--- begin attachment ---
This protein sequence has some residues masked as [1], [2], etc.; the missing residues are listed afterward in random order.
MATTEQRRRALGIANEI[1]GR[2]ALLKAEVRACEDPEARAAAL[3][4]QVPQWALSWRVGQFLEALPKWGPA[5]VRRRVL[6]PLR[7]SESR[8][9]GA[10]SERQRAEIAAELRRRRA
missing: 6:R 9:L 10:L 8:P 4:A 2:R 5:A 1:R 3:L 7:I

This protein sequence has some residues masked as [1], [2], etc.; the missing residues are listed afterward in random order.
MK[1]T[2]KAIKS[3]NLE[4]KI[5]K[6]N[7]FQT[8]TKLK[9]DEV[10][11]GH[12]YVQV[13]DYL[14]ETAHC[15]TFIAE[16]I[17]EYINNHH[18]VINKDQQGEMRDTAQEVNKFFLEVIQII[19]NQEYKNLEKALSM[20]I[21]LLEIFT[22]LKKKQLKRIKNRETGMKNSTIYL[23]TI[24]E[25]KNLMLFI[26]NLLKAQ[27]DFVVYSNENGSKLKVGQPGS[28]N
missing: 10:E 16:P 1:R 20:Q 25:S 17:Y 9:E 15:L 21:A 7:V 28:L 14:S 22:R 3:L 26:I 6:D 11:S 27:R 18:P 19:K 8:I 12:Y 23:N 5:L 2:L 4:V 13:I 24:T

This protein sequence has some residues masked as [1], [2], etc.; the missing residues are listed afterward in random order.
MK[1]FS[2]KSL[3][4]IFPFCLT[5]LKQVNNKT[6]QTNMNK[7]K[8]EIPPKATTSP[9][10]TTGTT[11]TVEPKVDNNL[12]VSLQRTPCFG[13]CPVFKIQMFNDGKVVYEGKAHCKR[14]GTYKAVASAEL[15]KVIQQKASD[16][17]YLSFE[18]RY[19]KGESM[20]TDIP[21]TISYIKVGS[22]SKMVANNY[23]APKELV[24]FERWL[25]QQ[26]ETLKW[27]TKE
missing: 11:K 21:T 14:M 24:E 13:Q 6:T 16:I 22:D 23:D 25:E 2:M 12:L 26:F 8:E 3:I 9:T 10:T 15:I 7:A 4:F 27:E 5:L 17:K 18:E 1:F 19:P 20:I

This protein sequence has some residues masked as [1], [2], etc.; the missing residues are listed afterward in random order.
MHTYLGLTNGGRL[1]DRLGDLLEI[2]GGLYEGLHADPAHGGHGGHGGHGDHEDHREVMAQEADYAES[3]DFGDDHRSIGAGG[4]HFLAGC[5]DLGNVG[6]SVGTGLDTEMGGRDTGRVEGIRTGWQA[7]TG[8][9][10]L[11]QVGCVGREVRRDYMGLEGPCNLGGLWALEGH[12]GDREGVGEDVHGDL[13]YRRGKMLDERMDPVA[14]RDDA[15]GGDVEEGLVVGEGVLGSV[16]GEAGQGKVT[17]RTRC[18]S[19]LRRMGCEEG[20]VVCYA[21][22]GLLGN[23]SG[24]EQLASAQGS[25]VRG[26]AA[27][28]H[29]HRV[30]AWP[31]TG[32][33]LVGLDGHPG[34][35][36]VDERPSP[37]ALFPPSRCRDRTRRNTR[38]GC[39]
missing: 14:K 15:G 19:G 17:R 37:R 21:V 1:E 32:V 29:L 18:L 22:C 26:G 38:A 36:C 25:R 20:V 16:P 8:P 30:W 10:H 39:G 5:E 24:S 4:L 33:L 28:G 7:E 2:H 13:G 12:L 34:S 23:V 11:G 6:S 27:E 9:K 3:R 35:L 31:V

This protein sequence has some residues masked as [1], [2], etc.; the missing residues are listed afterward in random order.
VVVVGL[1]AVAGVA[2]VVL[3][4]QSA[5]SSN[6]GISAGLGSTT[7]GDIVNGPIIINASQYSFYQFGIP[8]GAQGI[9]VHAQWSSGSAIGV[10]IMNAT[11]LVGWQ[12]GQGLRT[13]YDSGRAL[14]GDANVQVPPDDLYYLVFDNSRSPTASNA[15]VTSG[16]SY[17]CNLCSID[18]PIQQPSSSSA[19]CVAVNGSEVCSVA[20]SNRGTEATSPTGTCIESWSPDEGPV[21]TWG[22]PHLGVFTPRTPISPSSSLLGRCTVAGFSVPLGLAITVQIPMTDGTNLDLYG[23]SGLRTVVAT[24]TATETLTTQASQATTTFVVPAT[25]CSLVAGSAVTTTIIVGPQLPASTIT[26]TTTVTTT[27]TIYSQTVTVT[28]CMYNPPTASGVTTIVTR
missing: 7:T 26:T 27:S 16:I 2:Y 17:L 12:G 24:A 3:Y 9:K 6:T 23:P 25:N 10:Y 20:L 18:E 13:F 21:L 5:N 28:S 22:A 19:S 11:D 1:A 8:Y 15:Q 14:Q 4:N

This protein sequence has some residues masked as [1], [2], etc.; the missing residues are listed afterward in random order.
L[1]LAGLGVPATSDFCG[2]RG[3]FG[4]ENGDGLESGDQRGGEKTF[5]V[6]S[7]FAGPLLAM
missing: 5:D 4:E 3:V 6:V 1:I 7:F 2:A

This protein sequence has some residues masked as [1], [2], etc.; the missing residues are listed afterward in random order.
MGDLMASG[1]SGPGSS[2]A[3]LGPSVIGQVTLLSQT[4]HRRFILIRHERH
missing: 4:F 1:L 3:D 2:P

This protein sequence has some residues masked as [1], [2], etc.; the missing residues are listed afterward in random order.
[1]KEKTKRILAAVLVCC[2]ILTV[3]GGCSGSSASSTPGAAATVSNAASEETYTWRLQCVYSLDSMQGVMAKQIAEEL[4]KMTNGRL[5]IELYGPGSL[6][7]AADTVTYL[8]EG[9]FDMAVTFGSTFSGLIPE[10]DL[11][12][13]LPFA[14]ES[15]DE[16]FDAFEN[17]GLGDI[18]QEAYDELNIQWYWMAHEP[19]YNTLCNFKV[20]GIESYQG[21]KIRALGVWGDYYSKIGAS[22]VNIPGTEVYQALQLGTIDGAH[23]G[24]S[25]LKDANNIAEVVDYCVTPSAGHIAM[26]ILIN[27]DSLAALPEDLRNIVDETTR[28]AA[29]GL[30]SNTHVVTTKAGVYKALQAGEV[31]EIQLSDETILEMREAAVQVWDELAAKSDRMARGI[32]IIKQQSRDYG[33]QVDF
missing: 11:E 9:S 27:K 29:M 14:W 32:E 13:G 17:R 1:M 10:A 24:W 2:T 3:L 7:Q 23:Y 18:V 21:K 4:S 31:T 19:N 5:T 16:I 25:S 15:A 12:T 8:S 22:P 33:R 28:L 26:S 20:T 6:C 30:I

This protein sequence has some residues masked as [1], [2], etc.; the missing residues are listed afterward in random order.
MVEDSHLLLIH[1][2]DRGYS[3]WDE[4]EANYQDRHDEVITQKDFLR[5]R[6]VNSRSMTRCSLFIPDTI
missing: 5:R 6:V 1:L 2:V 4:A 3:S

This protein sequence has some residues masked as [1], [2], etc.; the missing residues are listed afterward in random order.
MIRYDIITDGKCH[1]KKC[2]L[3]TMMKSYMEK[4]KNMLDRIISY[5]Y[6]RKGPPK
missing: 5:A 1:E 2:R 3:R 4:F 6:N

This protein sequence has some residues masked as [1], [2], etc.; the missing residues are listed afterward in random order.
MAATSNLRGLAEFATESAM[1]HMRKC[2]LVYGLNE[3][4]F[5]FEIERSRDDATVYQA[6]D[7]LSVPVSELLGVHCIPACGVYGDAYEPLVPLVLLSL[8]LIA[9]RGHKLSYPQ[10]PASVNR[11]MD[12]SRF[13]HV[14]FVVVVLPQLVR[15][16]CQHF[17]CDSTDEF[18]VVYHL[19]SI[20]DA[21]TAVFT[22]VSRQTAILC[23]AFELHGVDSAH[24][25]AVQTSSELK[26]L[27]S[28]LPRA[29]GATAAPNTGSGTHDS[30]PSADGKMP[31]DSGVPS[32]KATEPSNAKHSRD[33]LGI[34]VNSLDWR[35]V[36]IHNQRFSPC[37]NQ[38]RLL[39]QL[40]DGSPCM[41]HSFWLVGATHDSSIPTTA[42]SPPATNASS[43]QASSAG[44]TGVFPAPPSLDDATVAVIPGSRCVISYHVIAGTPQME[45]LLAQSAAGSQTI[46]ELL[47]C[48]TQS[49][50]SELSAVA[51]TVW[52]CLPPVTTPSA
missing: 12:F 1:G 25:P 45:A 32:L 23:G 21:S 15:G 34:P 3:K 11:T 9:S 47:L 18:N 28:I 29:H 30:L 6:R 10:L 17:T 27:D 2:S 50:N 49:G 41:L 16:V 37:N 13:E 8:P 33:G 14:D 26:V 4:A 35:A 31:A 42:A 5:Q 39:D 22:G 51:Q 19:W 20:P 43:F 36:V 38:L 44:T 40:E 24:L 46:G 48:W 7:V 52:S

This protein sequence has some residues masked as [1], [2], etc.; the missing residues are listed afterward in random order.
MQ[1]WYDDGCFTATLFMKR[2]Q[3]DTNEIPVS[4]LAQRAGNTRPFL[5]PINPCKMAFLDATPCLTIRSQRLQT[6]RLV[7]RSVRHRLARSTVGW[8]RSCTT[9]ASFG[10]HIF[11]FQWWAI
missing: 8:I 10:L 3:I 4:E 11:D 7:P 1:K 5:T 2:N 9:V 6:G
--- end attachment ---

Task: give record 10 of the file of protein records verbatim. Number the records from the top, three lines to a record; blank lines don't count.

This protein sequence has some residues masked as [1], [2], etc.; the missing residues are listed afterward in random order.
MIRYDIITDGKCH[1]KKC[2]L[3]TMMKSYMEK[4]KNMLDRIISY[5]Y[6]RKGPPK
missing: 5:A 1:E 2:R 3:R 4:F 6:N